Money & Banking

Limited room for RBI to ease policy rates: Morgan Stanley

PTI New Delhi | Updated on March 12, 2018 Published on October 31, 2012

The Reserve Bank is likely to keep the key interest rate on hold until the end of this year and is likely to go for some “easing” in the first quarter of 2013, a Morgan Stanley research report has said.

In the mid-year monetary policy review yesterday, RBI left the key interest rate unchanged but reduced the cash reserve ratio by 0.25 per cent to infuse additional liquidity of up to Rs 17,500 crore into the system.

RBI kept the repo rate and reverse repo rate unchanged at 8 per cent and 7 per cent respectively.

“Given the central bank’s guidance for monetary policy stance, we believe that policy rates would remain on hold until the end of 2012, with easing to start in Q1 2013,” Morgan Stanley said.

RBI’s policy stance emphasised that even as the focus has shifted to address growth risks, the objective of containing inflation remains important.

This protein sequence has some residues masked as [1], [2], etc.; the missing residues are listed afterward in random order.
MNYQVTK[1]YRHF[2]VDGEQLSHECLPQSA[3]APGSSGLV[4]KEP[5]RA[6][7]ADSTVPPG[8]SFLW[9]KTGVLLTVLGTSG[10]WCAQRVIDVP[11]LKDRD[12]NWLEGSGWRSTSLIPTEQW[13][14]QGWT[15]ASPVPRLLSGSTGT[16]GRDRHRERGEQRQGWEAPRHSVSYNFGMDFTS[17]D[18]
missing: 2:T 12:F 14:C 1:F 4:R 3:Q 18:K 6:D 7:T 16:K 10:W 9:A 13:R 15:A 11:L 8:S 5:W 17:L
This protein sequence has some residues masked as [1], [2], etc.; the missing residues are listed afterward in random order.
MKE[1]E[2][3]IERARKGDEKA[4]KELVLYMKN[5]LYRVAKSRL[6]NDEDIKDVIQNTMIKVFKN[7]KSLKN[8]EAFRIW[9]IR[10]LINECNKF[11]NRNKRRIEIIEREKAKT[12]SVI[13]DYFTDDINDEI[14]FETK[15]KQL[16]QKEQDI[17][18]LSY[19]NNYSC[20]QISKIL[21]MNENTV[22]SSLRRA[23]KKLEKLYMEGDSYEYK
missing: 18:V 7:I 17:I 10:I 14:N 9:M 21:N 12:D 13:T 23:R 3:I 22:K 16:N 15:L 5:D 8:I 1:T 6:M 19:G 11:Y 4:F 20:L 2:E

Inflation as measured by all indices has remained elevated and the Wholesale Price Index-based inflation has remained above the RBI’s comfort zone of 5 to 5.5 per cent for the past 34 months now.

Going ahead, Morgan Stanley said, WPI inflation is likely to edge up to 8-8.3 per cent in the quarter ending December before moderating to around 7.5 per cent in the quarter ending March 2013 and thus RBI will have limited room for easing of its monetary policy stance.

“We believe that even as inflation starts to ease from Q1 2013, it may remain above RBI’s comfort zone for longer. Hence, we expect policy easing to be limited to about 50-75 bps in 2013,” the report added.

As the macro stability indicators for the Indian economy remain “challenging”, monetary policy easing is a less effective tool to revive growth in the current cycle, it said.

“We believe that policy reforms that help to correct the bad growth mix issue will be key to reviving growth,” Morgan Stanley said.

Accordingly, policy reforms including the Government’s effort to revive investment, to cut fiscal deficit via control of expenditure, and to manage the rural wage growth down to reasonable levels, would help in reviving growth parameters, the report added.

Meanwhile, the RBI has also revised downwards the GDP growth estimate to 5.8 per cent from the earlier 6.5 per cent, while increasing its March-end headline inflation forecast to 7.5 per cent.

It is the second time since the beginning of the fiscal that it has revised its estimate on both the aspects.

Published on October 31, 2012
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